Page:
Historically, when a person is arrested and charged with a crime, depending on the nature and severity of the crime, the court will determine the amount of bail the defendant (the person arrested) would need to post to be released from custody until their trial. The purpose of bail is to ensure the defendant shows up for all their court dates. If a defendant does not have the money to post bail, they are forced to sit in jail until their case is resolved.
Criminal justice reform advocates argue that the cash bail system unfairly punishes poorer defendants who do not have the money to post bail, while defendants in higher income brackets are able to walk around free until their trial. This was one of the driving forces why Illinois passed a law in 2021 eliminating cash bail. After much debate and court battles, the law will finally take place this month. The following is a brief overview of the new law. For more detailed information and to make sure your rights are protected if you have been arrested, make sure to speak to an Illinois criminal lawyer.
The Pre-Trial Fairness Act
In 2021, lawmakers passed the Illinois Safety, Accountability, Fairness and Equity-Today (SAFE-T) Act, an omnibus bill that brought major reforms to the state’s criminal justice system, including in areas of policing, pre-arrest division, pre-trial, sentencing, and corrections. One of the most controversial parts of the SAFE-T ACT was the Pre-Trial Fairness Act which eliminated cash bail. This was supposed to take effect on January 1st of this year; however, state attorneys from more than 60 counties in the state challenged the law. In December, a judge in Kankakee County ruled the law was unconstitutional, putting a hold on that January 1st date.
Attorney General Kwame Raoul disagreed with the judge’s ruling and appealed the decision to the Illinois State Supreme Court. In July, the state’s highest court overruled the circuit judge’s decision, stating that the Act was constitutional and it must be put in place within 60 days of its decision – September 18th.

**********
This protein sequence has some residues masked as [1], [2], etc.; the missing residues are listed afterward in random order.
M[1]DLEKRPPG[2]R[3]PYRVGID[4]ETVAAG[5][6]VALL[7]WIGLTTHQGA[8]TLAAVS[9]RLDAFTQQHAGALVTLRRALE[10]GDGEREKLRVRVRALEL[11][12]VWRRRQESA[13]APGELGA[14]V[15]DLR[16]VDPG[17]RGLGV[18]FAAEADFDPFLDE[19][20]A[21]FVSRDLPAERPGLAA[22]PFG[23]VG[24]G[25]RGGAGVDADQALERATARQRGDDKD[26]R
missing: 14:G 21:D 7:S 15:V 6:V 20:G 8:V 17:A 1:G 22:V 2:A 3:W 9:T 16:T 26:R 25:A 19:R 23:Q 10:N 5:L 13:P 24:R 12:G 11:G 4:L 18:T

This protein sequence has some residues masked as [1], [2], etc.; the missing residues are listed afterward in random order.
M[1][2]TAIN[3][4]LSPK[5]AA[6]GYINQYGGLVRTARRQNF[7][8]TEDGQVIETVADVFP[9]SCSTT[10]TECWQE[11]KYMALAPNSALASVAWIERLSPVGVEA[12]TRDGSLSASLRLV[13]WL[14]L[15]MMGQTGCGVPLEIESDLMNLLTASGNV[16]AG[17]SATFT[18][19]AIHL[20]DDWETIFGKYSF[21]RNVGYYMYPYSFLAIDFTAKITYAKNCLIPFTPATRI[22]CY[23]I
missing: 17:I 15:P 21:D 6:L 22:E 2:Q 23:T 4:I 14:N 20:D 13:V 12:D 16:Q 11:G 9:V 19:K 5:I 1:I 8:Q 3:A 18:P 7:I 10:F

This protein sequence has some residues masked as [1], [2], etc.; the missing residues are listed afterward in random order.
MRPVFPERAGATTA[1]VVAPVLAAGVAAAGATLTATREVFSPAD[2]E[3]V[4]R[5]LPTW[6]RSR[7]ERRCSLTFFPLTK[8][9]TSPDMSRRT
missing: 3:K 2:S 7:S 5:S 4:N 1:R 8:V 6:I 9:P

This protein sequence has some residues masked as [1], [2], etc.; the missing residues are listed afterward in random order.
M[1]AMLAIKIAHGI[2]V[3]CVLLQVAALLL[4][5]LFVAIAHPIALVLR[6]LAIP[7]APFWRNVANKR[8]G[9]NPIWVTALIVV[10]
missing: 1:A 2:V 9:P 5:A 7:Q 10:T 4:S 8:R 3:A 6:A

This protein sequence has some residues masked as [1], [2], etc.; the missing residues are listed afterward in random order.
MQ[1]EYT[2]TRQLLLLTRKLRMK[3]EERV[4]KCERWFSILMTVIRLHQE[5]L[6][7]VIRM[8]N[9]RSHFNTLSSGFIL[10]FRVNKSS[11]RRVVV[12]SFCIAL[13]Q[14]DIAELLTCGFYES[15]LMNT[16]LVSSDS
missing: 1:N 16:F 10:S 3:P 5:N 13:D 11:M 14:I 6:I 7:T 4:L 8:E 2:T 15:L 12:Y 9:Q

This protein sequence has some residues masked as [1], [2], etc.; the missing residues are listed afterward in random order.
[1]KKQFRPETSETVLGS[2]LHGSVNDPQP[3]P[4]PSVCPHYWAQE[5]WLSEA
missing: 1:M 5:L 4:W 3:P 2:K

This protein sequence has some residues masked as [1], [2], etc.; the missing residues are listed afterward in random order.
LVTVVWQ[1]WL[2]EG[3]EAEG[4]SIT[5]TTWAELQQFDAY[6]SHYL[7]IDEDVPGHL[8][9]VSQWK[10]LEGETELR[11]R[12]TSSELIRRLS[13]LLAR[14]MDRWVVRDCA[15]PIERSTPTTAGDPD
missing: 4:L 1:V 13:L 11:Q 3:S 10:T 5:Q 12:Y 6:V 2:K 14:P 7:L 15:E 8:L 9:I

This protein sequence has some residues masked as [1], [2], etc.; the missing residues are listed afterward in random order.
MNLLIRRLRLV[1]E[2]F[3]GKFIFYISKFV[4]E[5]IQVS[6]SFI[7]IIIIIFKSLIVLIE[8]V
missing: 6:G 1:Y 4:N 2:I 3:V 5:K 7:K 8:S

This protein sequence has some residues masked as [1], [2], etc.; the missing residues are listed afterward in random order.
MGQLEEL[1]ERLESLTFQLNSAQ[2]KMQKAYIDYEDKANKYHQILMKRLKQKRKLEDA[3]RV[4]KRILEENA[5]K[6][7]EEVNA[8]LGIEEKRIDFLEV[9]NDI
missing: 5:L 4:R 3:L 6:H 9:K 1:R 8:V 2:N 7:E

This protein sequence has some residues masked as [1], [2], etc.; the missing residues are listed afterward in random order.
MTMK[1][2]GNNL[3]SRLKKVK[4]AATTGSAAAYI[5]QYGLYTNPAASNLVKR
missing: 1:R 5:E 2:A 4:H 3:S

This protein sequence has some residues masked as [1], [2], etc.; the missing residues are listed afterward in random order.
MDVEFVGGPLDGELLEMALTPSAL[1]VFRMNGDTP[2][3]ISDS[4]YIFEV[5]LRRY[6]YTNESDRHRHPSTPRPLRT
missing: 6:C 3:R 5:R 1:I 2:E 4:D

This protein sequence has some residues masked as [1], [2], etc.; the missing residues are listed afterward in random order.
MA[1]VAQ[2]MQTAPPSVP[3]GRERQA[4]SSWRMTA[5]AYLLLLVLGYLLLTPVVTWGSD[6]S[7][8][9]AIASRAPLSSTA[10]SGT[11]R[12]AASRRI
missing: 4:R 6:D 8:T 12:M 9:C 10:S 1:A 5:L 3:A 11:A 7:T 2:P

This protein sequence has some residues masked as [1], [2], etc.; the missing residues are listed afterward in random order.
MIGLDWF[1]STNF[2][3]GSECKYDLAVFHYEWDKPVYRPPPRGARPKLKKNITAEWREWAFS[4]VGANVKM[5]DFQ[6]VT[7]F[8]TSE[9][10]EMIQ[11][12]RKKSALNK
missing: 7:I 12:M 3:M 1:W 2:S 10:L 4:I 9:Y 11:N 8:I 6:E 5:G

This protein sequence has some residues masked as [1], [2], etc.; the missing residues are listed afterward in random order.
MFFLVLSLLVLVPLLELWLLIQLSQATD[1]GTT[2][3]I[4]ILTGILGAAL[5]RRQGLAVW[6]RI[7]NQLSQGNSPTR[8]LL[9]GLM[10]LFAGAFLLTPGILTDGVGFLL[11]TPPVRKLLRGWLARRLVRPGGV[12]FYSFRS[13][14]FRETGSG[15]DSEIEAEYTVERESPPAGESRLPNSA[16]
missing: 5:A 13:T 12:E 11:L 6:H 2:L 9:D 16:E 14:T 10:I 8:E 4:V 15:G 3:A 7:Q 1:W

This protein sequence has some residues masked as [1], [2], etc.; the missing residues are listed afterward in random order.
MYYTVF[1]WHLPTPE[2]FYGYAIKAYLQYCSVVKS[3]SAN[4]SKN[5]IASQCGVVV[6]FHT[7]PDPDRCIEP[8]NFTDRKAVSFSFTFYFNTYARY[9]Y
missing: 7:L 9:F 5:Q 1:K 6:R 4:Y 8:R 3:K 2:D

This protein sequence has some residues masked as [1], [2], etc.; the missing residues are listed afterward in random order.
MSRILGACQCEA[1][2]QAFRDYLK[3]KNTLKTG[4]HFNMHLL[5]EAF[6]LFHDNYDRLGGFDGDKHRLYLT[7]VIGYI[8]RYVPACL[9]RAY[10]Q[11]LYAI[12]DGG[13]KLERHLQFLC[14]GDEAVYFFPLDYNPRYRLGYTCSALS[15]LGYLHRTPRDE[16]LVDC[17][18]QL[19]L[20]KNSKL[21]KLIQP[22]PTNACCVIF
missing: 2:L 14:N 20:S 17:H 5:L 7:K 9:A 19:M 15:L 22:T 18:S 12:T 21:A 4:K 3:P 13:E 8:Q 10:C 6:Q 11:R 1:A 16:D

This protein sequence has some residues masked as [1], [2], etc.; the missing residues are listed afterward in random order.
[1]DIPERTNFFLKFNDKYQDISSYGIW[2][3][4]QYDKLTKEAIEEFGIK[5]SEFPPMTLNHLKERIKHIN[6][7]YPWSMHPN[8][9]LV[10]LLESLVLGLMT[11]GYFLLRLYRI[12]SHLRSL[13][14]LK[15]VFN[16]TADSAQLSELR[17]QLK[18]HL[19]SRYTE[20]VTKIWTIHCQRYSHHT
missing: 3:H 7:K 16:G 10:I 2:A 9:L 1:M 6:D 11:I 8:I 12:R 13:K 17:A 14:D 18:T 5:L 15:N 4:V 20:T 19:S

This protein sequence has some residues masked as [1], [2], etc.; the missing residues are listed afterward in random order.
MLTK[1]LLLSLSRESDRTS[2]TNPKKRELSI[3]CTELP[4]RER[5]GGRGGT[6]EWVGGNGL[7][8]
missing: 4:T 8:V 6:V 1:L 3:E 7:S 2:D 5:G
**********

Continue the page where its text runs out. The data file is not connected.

Under the new law, instead of a cash bail system, courts will use a pre-trial release system. Judges will decide if a defendant is eligible for release based on certain criteria. With some minor crimes, instead of arresting the person, police will issue a citation that will require them to show up for a court date where the judge will decide if the person should remain free while awaiting trial.
Once the law goes into effect, anyone who is currently being detained because of a cash bail order will get a new release hearing.
Contact an Aurora, IL Defense Lawyer for Legal Assistance
Even though cash bail has been eliminated, it is still critical for anyone who has been arrested to have a Naperville, IL criminal defense attorney advocating for them. If you have been charged with a crime, do not delay in calling [[title]] at [[phone]] to schedule a free consultation and find out how our law firm can help.